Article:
Categories: EP – Electoral Process, CS – Civil Society, IM – Independent Media, NDG – National Democratic Governance, LDG – Local Democratic Governance, JFI – Judicial Framework and Independence, CO – Corruption.

The NIT ratings are based on a scale of 1 to 7, with 1 representing the highest level of democratic progress and 7 the lowest. The NIT 2016 ratings reflect the period from 1 January through 31 December 2015.

Country Democracy Score 2016
(Democracy Score 2015)
Albania 4.14
Bosnia and Herzegovina 4.50 (4.46)
Croatia 3.68
Kosovo 5.07 (5.14)
Macedonia 4.29 (4.07)
Montenegro 3.93 (3.89)
Serbia 3.75 (3.68)
Central Europe
Bulgaria 3.25 (3.29)
Czech Republic 2.21
Estonia 1.93 (1.96)
Hungary 3.29 (3.18)
Latvia 2.07
Lithuania 2.32 (2.36)
Poland 2.32 (2.21)
Romania 3.46
Slovakia 2.61 (2.64)
Slovenia 2.00 (1.93)
Armenia 5.36
Azerbaijan 6.86 (6.75)
Belarus 6.64 (6.71)
Georgia 4.61 (4.64)
Kazakhstan 6.61
Kyrgyzstan 5.89 (5.93)
Moldova 4.89 (4.86)
Russia 6.50 (6.46)
Tajikistan 6.54 (6.39)
Turkmenistan 6.93
Ukraine 4.68 (4.75)
Uzbekistan 6.93

Report Authors and Advisors


Albania: Besfort Lamallari, researcher on organized crime in Albania, Tirana

Armenia: Alexander Iskandaryan, Director, Caucasus Institute, Yerevan

Belarus: Yaraslau Kryvoi, Director, Ostrogorski Centre, editor, Belarus Digest, and Associate Professor, University of West London, London

Bosnia and Herzegovina: Dino Jahić, journalist, editor, and media trainer, Sarajevo and Belgrade

Bulgaria: Maria Spirova, Associate Professor of Comparative Politics and International Relations, Leiden University, Leiden

Croatia: Petar Doric, journalist, Split

Czech Republic: Lubomír Kopeček, Associate Professor of Political Science and Vice-head of the International Institute of Political Science at the Faculty of Social Studies, Masaryk University, Brno

Estonia: Hille Hinsberg, expert in the Governance and Civil Society program at the Praxis Center for Policy Studies, Tallinn; Jane Matt, analyst in the Governance and Civil Society program for Praxis, Tallinn; and Rauno Vinni, head of Praxis’s Governance and Civil Society program, Tallinn

Georgia: Michael Cecire, associate scholar, Foreign Policy Research Institute, Philadelphia and co-founder, Georgian Institute of Politics, Washington

Hungary: Daniel Hegedüs, research fellow, German Council on Foreign Relations (DGAP) and visiting lecturer, Institute for East European Studies, Free University Berlin, Berlin

Kazakhstan: Joanna Lillis, journalist specializing in Central Asian affairs, Almaty

Kosovo: Krenar Gashi, researcher and doctoral fellow, University of Ghent, Ghent

Kyrgyzstan: Erica Marat, Assistant Professor, College of International Security Affairs, National Defense University, Washington

Latvia: Karlis Bukovskis, Deputy Director and researcher at the Latvian Institute of International Affairs, and Andris Spruds, Director, Latvian Institute of International Affairs and Professor, Riga Stradins University, Riga

Lithuania: Mažvydas Jastramskis, lecturer of political science at the Institute of International Relations and Political Science, Vilnius University, Vilnius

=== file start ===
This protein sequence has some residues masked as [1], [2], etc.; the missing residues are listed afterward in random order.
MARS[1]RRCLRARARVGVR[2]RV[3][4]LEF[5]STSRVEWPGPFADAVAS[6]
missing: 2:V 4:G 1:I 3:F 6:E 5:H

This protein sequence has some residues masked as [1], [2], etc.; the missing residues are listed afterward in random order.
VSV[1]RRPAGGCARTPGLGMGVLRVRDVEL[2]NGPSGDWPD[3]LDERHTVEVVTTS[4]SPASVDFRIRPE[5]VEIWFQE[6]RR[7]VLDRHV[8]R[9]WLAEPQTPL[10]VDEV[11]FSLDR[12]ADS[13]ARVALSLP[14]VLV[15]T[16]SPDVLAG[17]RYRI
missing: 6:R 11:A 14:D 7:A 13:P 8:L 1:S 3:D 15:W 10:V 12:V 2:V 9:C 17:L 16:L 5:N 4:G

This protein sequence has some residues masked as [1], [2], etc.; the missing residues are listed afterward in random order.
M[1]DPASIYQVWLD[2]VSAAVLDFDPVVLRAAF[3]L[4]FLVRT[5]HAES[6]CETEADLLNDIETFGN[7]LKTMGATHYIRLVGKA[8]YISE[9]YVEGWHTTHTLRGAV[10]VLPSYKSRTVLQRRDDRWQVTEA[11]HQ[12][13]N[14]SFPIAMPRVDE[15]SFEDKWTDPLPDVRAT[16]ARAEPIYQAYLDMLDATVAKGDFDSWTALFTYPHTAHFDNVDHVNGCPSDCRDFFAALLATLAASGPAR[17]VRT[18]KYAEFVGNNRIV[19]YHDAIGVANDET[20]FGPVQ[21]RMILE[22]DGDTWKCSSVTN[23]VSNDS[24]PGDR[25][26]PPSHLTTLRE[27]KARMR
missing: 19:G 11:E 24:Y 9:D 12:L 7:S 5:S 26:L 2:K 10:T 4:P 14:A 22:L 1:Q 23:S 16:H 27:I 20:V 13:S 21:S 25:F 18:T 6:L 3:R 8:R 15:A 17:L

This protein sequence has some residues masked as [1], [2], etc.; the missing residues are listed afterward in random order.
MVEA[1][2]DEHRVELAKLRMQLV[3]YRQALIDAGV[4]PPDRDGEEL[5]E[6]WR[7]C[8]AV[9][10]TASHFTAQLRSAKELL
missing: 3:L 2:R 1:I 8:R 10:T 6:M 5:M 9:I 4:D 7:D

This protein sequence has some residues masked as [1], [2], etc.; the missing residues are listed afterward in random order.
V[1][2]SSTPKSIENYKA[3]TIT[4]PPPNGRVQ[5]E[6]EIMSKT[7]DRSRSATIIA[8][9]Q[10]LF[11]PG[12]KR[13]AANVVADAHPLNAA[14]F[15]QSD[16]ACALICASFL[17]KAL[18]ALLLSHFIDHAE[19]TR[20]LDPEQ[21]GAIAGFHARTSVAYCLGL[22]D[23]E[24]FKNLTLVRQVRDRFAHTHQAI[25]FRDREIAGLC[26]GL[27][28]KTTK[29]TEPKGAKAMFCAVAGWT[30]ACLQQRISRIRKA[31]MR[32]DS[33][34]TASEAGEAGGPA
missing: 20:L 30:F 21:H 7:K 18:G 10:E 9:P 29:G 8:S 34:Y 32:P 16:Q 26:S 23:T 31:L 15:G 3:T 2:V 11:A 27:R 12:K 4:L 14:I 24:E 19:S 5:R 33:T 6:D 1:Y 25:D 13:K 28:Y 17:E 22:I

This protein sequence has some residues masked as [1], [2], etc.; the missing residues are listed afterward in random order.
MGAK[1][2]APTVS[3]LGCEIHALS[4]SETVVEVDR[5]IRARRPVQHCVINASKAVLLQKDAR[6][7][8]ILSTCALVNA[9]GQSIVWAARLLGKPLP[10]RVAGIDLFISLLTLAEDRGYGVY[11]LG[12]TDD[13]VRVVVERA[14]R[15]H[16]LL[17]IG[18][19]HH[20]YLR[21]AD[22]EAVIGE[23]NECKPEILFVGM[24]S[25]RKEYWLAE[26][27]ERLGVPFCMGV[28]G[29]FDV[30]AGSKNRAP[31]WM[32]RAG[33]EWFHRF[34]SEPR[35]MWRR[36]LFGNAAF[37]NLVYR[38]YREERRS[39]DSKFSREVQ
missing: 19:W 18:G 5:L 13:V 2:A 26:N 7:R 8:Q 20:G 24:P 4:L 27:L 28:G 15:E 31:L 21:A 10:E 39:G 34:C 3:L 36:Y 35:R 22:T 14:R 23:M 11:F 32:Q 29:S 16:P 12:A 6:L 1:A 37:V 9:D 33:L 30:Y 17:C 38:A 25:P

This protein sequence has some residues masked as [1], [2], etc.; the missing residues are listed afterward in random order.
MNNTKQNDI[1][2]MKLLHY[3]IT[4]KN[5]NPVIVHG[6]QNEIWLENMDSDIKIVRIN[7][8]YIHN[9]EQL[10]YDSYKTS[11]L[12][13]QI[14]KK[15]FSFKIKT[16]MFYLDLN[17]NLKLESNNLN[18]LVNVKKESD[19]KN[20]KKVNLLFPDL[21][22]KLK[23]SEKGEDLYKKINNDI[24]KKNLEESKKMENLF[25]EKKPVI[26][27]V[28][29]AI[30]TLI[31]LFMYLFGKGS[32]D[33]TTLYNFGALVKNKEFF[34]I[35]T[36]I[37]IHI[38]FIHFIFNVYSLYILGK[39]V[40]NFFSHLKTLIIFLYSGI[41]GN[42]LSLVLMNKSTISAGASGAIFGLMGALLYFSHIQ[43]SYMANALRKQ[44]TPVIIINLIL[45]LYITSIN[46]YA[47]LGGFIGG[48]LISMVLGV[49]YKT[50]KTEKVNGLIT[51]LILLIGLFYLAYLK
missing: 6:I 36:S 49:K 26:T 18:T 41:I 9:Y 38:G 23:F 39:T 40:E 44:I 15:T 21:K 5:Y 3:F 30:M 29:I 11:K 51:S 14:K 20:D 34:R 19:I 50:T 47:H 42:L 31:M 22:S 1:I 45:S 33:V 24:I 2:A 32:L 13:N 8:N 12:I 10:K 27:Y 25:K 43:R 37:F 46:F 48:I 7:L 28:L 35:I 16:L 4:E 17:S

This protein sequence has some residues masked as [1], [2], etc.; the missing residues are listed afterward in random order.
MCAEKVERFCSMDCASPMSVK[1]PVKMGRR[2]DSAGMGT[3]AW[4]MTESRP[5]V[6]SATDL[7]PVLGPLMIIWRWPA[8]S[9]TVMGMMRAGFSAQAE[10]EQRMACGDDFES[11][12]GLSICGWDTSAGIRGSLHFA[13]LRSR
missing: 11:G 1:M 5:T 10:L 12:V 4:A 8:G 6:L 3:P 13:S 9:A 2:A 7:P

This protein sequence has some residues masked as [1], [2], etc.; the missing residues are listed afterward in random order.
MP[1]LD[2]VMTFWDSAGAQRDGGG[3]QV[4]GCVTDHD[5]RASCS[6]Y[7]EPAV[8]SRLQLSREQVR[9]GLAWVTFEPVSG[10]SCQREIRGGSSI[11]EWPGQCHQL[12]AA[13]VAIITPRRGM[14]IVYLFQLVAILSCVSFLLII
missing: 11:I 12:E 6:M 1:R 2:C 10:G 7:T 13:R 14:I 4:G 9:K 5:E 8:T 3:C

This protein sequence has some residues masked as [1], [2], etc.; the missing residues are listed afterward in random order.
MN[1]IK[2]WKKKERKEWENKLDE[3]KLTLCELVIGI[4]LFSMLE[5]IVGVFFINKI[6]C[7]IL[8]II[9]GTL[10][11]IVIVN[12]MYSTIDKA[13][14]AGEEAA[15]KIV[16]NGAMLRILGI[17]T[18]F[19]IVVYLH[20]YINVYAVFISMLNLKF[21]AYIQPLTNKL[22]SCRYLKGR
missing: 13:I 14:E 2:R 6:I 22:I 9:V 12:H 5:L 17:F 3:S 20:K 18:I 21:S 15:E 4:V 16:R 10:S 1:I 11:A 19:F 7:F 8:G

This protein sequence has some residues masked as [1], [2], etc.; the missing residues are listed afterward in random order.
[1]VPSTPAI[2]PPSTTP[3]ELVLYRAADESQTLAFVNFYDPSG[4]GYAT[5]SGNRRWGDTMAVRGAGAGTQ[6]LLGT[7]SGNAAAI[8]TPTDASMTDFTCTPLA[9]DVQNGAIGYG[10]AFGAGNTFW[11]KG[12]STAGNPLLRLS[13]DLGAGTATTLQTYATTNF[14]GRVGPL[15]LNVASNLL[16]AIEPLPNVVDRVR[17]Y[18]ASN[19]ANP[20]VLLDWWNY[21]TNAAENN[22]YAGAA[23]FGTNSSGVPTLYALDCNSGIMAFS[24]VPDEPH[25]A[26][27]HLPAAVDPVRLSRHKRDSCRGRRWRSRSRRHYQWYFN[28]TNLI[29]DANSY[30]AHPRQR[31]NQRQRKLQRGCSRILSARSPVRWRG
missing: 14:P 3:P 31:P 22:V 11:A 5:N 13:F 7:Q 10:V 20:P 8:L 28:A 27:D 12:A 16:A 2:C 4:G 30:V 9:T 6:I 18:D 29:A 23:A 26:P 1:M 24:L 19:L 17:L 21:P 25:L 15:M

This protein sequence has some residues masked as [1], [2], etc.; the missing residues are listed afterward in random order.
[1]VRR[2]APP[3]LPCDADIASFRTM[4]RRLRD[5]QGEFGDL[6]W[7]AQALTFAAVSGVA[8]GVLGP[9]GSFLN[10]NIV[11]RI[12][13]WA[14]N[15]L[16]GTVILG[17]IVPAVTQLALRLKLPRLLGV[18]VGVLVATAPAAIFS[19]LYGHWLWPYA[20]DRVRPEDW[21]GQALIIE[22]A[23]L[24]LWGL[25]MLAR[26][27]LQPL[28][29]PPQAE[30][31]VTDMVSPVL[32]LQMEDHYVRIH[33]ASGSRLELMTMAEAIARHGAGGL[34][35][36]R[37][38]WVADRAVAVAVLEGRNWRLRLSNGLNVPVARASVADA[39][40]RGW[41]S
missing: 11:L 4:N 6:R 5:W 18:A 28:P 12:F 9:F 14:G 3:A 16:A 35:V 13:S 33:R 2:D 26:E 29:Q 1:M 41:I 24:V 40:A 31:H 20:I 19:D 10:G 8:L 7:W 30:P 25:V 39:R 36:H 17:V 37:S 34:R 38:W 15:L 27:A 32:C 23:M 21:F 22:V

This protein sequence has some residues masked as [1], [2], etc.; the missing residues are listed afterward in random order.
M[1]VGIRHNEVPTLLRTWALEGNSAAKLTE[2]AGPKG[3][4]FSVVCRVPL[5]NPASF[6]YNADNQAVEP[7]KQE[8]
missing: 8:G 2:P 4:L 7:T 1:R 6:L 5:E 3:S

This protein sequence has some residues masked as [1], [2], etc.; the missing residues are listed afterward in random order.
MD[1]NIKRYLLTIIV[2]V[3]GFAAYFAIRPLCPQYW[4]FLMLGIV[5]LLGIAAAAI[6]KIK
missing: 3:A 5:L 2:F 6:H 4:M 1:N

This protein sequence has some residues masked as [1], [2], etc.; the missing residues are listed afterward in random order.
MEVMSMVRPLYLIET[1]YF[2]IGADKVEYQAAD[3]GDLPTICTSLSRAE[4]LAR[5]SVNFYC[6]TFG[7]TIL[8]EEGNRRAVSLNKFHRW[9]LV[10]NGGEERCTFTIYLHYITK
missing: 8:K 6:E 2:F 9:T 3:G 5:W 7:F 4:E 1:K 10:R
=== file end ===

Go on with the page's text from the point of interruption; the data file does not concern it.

Macedonia: Ivan Damjanovski, Assistant Professor in the Political Science Department, Ss. Cyril and Methodius University and associate researcher, Institute for Democracy ‘Societas Civilis’ Skopje (IDSCS), Skopje

Moldova: Leonid Litra, senior research fellow, Institute of World Policy, Kyiv

Montenegro: Jovana Marović, Research Coordinator, Institute Alternative, Podgorica

Poland: Piotr Arak, senior analyst for social affairs, Polityka Insight Center for Policy Analysis; Piotr Żakowiecki, analyst for social affairs, Polityka Insight, Warsaw

Romania: Lucian Davidescu, publications coordinator, Romanian Academic Society (SAR), Bucharest; Valentina Dimulescu, project coordinator, SAR, Bucharest; and Andrei Macsut, junior policy analyst, SAR, Bucharest

Russia: Robert W. Orttung, Assistant Director, Institute for European, Russian, and Eurasian Studies at the George Washington University’s Elliott School of International Affairs and President, Resource Security Institute, Washington

Serbia: Miloš Damnjanović, political analyst, Belgrade

Slovakia: Benjamin Cunningham, writer and journalist, Prague

Slovenia: Miro Hacek, Professor of Political Science and Head of the Political Science Department, University of Ljubljana, Ljubljana

Tajikistan: Edward Lemon, doctoral candidate, Department of Politics at the University of Exeter, Exeter

Ukraine: Oleksandr Sushko, Research Director, Institute for Euro-Atlantic Cooperation, Kyiv; Olena Prystayko, Executive Director, Ukrainian Think Tanks Liaison Office, Brussels

Uzbekistan: Sarah Kendzior, PhD, analyst, researcher, and writer, St. Louis



Mark Kramer, Program Director of the Project on Cold War Studies, Harvard University, Cambridge

Alexander Motyl, Professor of Political Science, Rutgers University, Newark

Rajan Menon, Professor of Political Science, City University of New York

Sharon Wolchik, Professor of Political Science and International Affairs, George Washington University, Washington

Kristie D. Evenson, researcher, Split

Susan Woodward, Professor of Political Science, City University of New York

Noah Tucker, managing editor,, Fort Wayne

The authors of the Azerbaijan and Turkmenistan reports have chosen to remain anonymous.




Special Acknowledgement

Nations in Transit 2016 was made possible by the generous support of the U.S. Agency for International Development.